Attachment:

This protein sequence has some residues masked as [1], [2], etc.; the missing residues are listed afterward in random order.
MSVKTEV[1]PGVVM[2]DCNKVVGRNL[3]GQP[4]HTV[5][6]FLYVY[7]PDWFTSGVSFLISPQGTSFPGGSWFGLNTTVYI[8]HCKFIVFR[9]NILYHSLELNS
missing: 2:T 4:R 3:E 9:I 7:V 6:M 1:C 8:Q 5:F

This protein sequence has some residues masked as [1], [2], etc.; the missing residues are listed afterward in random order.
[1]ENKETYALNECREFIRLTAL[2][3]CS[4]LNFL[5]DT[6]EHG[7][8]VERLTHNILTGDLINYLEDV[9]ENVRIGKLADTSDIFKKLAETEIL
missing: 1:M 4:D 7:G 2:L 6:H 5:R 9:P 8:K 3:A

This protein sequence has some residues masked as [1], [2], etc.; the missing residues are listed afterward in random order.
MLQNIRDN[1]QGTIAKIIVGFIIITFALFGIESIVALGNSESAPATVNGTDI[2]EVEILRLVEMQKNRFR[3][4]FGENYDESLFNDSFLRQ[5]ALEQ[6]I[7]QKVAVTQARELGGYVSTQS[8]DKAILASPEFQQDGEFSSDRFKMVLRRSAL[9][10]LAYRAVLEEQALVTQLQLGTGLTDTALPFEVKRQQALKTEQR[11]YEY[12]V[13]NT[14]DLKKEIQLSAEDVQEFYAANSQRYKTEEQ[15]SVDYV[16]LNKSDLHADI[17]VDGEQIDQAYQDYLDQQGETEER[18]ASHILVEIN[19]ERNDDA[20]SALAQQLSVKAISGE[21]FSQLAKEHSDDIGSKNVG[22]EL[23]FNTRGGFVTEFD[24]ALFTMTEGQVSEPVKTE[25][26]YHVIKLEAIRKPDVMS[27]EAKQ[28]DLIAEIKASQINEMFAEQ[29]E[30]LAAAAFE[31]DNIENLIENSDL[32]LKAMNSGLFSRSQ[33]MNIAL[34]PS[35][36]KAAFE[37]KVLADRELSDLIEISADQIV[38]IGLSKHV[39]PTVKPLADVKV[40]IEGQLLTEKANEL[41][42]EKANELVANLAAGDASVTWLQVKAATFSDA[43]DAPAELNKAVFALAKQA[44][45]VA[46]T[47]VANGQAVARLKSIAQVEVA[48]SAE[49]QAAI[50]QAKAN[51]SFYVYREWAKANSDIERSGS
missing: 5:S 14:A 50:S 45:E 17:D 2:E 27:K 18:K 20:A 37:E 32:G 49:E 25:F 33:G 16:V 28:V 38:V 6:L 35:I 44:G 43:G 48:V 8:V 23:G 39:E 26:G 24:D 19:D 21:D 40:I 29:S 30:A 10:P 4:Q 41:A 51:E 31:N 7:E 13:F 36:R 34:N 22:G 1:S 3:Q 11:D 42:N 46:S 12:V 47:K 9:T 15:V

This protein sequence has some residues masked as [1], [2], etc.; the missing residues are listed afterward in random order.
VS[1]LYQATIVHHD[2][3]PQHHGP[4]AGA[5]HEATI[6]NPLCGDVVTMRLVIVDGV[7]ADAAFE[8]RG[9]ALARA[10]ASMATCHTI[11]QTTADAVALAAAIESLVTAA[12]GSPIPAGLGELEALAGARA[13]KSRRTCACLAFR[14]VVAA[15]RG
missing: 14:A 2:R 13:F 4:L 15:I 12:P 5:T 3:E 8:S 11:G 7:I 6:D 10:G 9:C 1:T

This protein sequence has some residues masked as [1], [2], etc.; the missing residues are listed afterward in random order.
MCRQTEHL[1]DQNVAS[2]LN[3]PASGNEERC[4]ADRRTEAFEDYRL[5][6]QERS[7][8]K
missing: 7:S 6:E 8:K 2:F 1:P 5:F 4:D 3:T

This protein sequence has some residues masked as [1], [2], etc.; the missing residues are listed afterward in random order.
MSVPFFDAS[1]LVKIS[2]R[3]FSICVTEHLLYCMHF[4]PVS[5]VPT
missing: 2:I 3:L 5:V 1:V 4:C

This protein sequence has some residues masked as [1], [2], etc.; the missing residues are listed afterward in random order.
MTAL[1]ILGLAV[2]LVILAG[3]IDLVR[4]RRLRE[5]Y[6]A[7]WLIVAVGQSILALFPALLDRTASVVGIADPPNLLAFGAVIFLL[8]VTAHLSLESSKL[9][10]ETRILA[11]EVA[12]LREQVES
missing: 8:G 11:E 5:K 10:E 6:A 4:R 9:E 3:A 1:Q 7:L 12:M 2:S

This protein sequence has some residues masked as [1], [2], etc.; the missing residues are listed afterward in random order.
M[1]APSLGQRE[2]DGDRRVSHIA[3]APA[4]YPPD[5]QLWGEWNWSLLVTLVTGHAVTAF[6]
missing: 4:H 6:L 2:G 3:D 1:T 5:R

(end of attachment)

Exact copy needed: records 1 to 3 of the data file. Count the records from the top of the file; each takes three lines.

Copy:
This protein sequence has some residues masked as [1], [2], etc.; the missing residues are listed afterward in random order.
MSVKTEV[1]PGVVM[2]DCNKVVGRNL[3]GQP[4]HTV[5][6]FLYVY[7]PDWFTSGVSFLISPQGTSFPGGSWFGLNTTVYI[8]HCKFIVFR[9]NILYHSLELNS
missing: 2:T 4:R 3:E 9:I 7:V 6:M 1:C 8:Q 5:F

This protein sequence has some residues masked as [1], [2], etc.; the missing residues are listed afterward in random order.
[1]ENKETYALNECREFIRLTAL[2][3]CS[4]LNFL[5]DT[6]EHG[7][8]VERLTHNILTGDLINYLEDV[9]ENVRIGKLADTSDIFKKLAETEIL
missing: 1:M 4:D 7:G 2:L 6:H 5:R 9:P 8:K 3:A

This protein sequence has some residues masked as [1], [2], etc.; the missing residues are listed afterward in random order.
MLQNIRDN[1]QGTIAKIIVGFIIITFALFGIESIVALGNSESAPATVNGTDI[2]EVEILRLVEMQKNRFR[3][4]FGENYDESLFNDSFLRQ[5]ALEQ[6]I[7]QKVAVTQARELGGYVSTQS[8]DKAILASPEFQQDGEFSSDRFKMVLRRSAL[9][10]LAYRAVLEEQALVTQLQLGTGLTDTALPFEVKRQQALKTEQR[11]YEY[12]V[13]NT[14]DLKKEIQLSAEDVQEFYAANSQRYKTEEQ[15]SVDYV[16]LNKSDLHADI[17]VDGEQIDQAYQDYLDQQGETEER[18]ASHILVEIN[19]ERNDDA[20]SALAQQLSVKAISGE[21]FSQLAKEHSDDIGSKNVG[22]EL[23]FNTRGGFVTEFD[24]ALFTMTEGQVSEPVKTE[25][26]YHVIKLEAIRKPDVMS[27]EAKQ[28]DLIAEIKASQINEMFAEQ[29]E[30]LAAAAFE[31]DNIENLIENSDL[32]LKAMNSGLFSRSQ[33]MNIAL[34]PS[35][36]KAAFE[37]KVLADRELSDLIEISADQIV[38]IGLSKHV[39]PTVKPLADVKV[40]IEGQLLTEKANEL[41][42]EKANELVANLAAGDASVTWLQVKAATFSDA[43]DAPAELNKAVFALAKQA[44][45]VA[46]T[47]VANGQAVARLKSIAQVEVA[48]SAE[49]QAAI[50]QAKAN[51]SFYVYREWAKANSDIERSGS
missing: 5:S 14:A 50:S 45:E 17:D 2:E 27:K 18:K 20:A 37:E 32:G 49:E 25:F 33:G 16:V 28:V 38:V 6:L 35:I 44:G 43:G 48:V 8:V 23:G 39:E 26:G 24:D 19:D 21:D 40:I 29:S 30:A 10:P 4:Q 41:A 51:E 31:N 7:E 13:F 36:R 34:N 22:G 1:S 3:Q 11:D 42:N 46:S 12:V 47:K 9:T 15:V